Review by Roy Trakin.
Like the recent Diary of a Teenage Girl, Vinyl is poised at the moment the ‘60s era of peace-and-love curdled into the druggy, coke-fueled desperation of the ‘70s. As for its surprisingly numerous detractors – many of whom claim to have experienced its depictions first hand – this is not a documentary, but a feverish dream of a music business that never existed in real life, a parody that’s supposed to be funny. And you won’t find me complaining about a narrative that includes an epiphany at an expertly recreated New York Dolls concert at a crumbling Mercer Arts Center.
Bobby Cannavale is a mash-up of Tommy Mottola, Walter Yetnikoff and, yes, the late Marty Thau, whose own life was changed when he discovered the Dolls, giving up a cushy promotion gig with Neil Bogart (another possible role model) to pursue his rock ‘n’ roll dreams.
Like Terence Winter’s Boardwalk Empire, another show that got off to a slow start before finding its stride, Vinyl liberally mixes reality and fiction– Hy Weiss’ “$100 handshake,” the take-off on MCA’s “Music Cemetery of America” put-down, Led Zeppelin manager Peter Grant’s legendary temper, mobsters-cum-promotion men like Joe Isgro and corrupt label boss Morris Levy.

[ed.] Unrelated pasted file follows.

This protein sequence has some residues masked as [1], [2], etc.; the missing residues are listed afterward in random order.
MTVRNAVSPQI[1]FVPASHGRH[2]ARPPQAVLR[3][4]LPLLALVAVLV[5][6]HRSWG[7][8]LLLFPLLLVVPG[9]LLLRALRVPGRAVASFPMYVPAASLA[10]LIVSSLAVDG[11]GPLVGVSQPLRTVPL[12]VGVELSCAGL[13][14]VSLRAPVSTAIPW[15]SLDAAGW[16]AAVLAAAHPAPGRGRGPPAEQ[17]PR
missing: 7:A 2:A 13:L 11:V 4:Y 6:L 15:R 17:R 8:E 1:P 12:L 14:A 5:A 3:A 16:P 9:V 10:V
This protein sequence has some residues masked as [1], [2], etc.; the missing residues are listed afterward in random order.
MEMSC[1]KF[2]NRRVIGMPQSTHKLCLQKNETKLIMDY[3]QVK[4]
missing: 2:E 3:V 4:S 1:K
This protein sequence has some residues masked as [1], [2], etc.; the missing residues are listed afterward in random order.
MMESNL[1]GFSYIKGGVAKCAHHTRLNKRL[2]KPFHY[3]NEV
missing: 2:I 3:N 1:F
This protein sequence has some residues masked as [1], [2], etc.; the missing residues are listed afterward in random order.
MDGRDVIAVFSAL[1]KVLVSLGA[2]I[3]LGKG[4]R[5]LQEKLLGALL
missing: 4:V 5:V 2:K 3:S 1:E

Sure, the time frame is off just a little – and Marty Scorsese’s presence turns it more into Goodfellas meets Hit Men, while fellow executive producer Mick Jagger casts a sneering, lookalike son who’s a combination of his old man and Richard Hell.
Still, I’m enjoying the small touches – when the Germans refer to ‘The Led Zeppelin,” it reminds me of real-life Polygram label chief Guenter Hensler, who used to enthuse in his thick accent, “Kiss is fan-tas-tic.”
Sure, there’s exaggerated melodrama – the crushing of Andrew Dice Clay’s gun-wielding Spector-esque radio guy’s head is more mafia than music biz — but that has always been part of its allure.
Vinyl airs in Australia on Showcase, Mondays at 8.30pm (repeated during the week).